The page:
Pregnancy may trigger the development of obesity through the retention of gestational weight gain via decreased physical activity and increased food intake. In the absence of medical and obstetric complications, the American College of Obstetrics and Gynecology (ACOG) recommends physical activity for pregnant women. However, US population data on the prevalence, trends, and correlates of physical activity among pregnant women are lacking.
We propose to use the National Health and Nutrition Examination Survey (NHANES) data for the period from 1999-2006 to obtain population data on the prevalence, trends, and correlates of physical activity among pregnant women.
NHANES is a population based sample of US adults and includes more than 1000 pregnant women at different gestational ages, with a pregnancy confirmed by urinalysis, and self-reported data about the frequency, intensity, duration, and type of physical activity currently being performed. Additionally, for a subset of women participating in the 2003-2006 examination, one week of accelerometer data is available, providing an objective measure of physical activity. Our proposed study has three overarching goals. First, we will describe the overall prevalence in self-reported and objectively measured physical activity among pregnant women. Second, we will describe the time trends in self-reported physical activity among pregnant women. Third, we will examine the correlates of self-reported and objectively measured physical activity among pregnant women. The existing NHANES data provide a unique and cost effective way to track physical activity in pregnant women over time for surveillance purposes. In addition, our study can inform interventions designed to promote physical activity during pregnancy, with long-term goals of preventing overweight and obesity often triggered during pregnancy, as well as later sequelae such as cardiovascular disease.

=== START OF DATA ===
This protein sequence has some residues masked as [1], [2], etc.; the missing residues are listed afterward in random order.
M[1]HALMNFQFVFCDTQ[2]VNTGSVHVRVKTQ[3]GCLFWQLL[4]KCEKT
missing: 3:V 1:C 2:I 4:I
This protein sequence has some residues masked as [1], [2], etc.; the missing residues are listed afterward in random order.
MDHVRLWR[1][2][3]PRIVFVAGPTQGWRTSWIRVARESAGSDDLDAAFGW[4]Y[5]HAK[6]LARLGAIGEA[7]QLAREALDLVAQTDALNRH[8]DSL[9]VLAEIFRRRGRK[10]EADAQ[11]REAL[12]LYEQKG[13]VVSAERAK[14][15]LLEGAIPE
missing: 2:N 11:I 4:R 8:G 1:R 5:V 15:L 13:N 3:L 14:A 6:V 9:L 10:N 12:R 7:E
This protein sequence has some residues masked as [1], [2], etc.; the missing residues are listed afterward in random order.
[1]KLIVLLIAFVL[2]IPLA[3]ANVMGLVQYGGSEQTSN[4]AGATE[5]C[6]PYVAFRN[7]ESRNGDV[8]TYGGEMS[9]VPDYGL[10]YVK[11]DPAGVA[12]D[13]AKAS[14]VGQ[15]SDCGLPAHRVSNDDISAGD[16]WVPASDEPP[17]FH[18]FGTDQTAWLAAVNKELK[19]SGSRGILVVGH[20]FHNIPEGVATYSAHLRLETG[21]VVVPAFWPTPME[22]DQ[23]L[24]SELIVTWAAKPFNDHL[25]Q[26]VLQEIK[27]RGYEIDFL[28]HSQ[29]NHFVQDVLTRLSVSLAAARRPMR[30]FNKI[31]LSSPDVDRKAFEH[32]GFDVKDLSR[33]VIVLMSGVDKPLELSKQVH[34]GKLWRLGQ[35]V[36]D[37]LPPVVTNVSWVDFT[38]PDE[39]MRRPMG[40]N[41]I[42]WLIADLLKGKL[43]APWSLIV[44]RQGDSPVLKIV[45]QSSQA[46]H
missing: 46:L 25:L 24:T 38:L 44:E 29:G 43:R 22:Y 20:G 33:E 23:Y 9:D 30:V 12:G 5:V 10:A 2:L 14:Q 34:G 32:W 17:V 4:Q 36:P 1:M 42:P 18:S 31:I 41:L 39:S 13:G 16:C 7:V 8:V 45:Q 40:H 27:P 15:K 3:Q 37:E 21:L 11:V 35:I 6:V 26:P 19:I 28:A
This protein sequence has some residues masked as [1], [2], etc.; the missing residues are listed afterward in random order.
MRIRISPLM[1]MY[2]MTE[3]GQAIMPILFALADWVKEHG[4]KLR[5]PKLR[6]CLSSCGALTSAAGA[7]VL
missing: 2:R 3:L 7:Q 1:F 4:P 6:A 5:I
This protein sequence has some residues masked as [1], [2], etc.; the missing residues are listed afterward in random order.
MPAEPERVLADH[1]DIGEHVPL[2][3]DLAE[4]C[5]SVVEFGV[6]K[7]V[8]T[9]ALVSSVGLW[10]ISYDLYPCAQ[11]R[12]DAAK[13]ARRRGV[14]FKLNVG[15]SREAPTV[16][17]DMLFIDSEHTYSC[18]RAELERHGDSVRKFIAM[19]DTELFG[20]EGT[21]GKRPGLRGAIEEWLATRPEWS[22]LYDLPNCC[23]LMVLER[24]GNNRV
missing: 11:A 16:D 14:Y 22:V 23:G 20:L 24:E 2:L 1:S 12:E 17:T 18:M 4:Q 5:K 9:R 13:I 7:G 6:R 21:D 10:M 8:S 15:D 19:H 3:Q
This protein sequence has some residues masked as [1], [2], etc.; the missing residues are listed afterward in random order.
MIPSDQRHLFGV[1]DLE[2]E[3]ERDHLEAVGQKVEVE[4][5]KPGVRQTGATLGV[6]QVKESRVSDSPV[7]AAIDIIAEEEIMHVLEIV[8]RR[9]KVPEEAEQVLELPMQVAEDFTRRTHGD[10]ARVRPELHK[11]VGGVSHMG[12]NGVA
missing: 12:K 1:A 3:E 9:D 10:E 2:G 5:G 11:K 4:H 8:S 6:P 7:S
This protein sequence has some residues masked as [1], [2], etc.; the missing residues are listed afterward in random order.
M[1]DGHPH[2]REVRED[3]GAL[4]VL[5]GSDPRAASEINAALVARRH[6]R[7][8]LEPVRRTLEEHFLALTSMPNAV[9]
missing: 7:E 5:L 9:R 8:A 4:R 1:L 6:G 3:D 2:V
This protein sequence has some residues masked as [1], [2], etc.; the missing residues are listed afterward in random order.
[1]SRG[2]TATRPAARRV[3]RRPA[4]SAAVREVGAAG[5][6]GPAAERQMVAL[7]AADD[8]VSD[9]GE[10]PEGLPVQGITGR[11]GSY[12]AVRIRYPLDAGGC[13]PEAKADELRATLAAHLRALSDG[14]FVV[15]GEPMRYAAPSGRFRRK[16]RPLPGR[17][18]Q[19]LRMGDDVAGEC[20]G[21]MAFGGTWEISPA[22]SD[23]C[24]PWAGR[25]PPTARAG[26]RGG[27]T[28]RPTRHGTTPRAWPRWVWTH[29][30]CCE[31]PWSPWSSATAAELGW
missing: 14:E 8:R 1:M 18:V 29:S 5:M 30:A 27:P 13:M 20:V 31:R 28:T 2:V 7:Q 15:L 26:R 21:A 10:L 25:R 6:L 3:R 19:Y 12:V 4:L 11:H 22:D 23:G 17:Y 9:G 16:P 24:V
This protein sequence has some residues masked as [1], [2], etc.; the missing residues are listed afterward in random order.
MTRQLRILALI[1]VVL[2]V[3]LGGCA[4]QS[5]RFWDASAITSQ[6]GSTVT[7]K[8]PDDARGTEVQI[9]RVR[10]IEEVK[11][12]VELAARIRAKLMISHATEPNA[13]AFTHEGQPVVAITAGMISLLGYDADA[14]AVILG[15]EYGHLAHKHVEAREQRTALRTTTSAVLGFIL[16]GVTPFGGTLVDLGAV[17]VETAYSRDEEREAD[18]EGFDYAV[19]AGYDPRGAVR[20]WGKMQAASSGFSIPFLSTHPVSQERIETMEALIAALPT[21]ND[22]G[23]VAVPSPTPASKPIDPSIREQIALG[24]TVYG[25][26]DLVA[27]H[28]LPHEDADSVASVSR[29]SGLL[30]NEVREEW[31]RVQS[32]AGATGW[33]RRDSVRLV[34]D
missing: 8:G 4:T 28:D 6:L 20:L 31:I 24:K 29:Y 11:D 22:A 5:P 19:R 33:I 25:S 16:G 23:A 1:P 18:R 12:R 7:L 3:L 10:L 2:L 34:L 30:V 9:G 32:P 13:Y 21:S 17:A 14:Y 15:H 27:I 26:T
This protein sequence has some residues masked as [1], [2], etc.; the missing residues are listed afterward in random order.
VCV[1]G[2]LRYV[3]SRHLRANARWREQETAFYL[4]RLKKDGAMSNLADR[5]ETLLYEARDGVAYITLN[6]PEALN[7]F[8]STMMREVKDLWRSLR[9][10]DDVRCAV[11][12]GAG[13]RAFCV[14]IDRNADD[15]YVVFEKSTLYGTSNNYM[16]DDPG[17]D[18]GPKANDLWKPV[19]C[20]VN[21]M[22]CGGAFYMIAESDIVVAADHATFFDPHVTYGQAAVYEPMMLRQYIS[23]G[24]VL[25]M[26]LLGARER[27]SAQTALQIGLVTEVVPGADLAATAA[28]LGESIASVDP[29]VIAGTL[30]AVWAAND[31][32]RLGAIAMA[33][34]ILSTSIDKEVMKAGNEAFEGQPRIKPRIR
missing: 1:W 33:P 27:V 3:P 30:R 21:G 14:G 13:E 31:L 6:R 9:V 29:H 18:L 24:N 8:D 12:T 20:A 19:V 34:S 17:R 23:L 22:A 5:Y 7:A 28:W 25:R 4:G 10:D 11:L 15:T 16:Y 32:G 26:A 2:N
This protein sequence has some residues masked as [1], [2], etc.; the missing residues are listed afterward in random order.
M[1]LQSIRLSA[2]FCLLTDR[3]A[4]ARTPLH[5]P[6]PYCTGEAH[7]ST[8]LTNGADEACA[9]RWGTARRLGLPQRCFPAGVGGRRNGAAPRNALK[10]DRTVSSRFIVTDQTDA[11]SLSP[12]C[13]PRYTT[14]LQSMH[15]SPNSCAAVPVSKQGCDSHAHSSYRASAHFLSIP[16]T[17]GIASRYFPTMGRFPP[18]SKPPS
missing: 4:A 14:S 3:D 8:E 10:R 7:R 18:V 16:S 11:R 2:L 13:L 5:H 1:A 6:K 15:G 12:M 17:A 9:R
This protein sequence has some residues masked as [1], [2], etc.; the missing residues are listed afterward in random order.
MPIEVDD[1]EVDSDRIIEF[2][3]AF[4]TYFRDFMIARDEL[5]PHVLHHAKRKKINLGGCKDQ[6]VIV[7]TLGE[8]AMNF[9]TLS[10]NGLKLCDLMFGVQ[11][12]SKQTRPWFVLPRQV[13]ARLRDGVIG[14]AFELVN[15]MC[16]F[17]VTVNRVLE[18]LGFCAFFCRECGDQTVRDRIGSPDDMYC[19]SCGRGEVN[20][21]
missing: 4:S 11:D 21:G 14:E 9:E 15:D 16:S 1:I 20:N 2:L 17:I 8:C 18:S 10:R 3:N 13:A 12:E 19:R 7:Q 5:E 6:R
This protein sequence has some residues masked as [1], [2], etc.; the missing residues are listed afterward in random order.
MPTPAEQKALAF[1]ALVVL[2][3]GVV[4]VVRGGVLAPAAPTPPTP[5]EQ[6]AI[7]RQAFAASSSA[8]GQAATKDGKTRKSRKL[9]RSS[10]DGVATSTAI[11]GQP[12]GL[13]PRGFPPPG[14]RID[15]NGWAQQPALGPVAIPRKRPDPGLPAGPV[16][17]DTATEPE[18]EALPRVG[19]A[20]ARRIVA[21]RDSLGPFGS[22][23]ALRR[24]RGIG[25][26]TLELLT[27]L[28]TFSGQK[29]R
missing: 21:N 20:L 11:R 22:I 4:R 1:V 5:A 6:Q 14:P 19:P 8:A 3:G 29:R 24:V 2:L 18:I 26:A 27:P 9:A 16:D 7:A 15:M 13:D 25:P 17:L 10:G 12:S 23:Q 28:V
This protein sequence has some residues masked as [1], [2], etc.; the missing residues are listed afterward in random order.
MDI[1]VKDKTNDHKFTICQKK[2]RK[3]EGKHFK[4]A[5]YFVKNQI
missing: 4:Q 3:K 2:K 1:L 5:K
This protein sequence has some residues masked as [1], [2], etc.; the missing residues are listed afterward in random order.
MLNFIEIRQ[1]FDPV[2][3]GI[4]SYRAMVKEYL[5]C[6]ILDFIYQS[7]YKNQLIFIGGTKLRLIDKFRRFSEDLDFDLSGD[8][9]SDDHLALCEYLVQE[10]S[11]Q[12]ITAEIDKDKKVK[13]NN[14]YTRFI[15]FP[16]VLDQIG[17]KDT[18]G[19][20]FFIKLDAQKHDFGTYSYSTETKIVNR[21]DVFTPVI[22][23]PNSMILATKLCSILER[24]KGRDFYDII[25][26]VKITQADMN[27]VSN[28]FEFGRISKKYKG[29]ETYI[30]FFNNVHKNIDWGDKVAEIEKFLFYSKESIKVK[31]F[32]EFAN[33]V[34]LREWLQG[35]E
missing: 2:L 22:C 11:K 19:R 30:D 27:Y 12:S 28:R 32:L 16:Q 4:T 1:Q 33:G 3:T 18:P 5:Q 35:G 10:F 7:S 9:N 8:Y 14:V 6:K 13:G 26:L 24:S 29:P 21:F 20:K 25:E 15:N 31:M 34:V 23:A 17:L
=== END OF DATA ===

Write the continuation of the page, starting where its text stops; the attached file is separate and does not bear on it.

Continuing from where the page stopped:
- American Heart Association (AHA), July 1, 2008- June 30, 2011
Principal Investigator: Kelly Evinson, MS